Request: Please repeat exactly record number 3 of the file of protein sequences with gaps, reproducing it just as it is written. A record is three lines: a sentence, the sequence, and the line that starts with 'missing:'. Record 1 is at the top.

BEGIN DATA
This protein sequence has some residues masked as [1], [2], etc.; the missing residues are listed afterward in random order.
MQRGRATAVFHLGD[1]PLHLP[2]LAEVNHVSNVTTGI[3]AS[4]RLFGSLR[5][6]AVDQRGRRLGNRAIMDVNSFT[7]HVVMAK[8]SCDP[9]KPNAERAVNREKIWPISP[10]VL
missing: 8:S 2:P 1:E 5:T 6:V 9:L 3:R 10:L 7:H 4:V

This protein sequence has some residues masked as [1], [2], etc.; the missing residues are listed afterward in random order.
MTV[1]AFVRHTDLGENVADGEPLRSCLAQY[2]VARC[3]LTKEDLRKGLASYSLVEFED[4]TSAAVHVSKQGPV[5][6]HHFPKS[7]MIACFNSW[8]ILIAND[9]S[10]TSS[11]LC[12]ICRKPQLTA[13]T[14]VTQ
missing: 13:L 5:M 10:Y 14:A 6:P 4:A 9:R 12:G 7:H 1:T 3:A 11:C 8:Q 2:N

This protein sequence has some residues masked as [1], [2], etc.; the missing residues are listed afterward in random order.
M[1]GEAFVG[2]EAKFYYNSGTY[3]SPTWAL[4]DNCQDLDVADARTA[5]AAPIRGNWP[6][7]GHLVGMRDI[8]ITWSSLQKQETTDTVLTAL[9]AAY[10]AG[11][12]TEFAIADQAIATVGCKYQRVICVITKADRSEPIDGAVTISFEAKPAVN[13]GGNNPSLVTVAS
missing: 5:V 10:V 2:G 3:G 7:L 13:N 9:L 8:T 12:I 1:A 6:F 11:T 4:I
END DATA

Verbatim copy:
This protein sequence has some residues masked as [1], [2], etc.; the missing residues are listed afterward in random order.
M[1]GEAFVG[2]EAKFYYNSGTY[3]SPTWAL[4]DNCQDLDVADARTA[5]AAPIRGNWP[6][7]GHLVGMRDI[8]ITWSSLQKQETTDTVLTAL[9]AAY[10]AG[11][12]TEFAIADQAIATVGCKYQRVICVITKADRSEPIDGAVTISFEAKPAVN[13]GGNNPSLVTVAS
missing: 5:V 10:V 2:G 3:G 7:L 13:N 9:L 8:T 12:I 1:A 6:F 11:T 4:I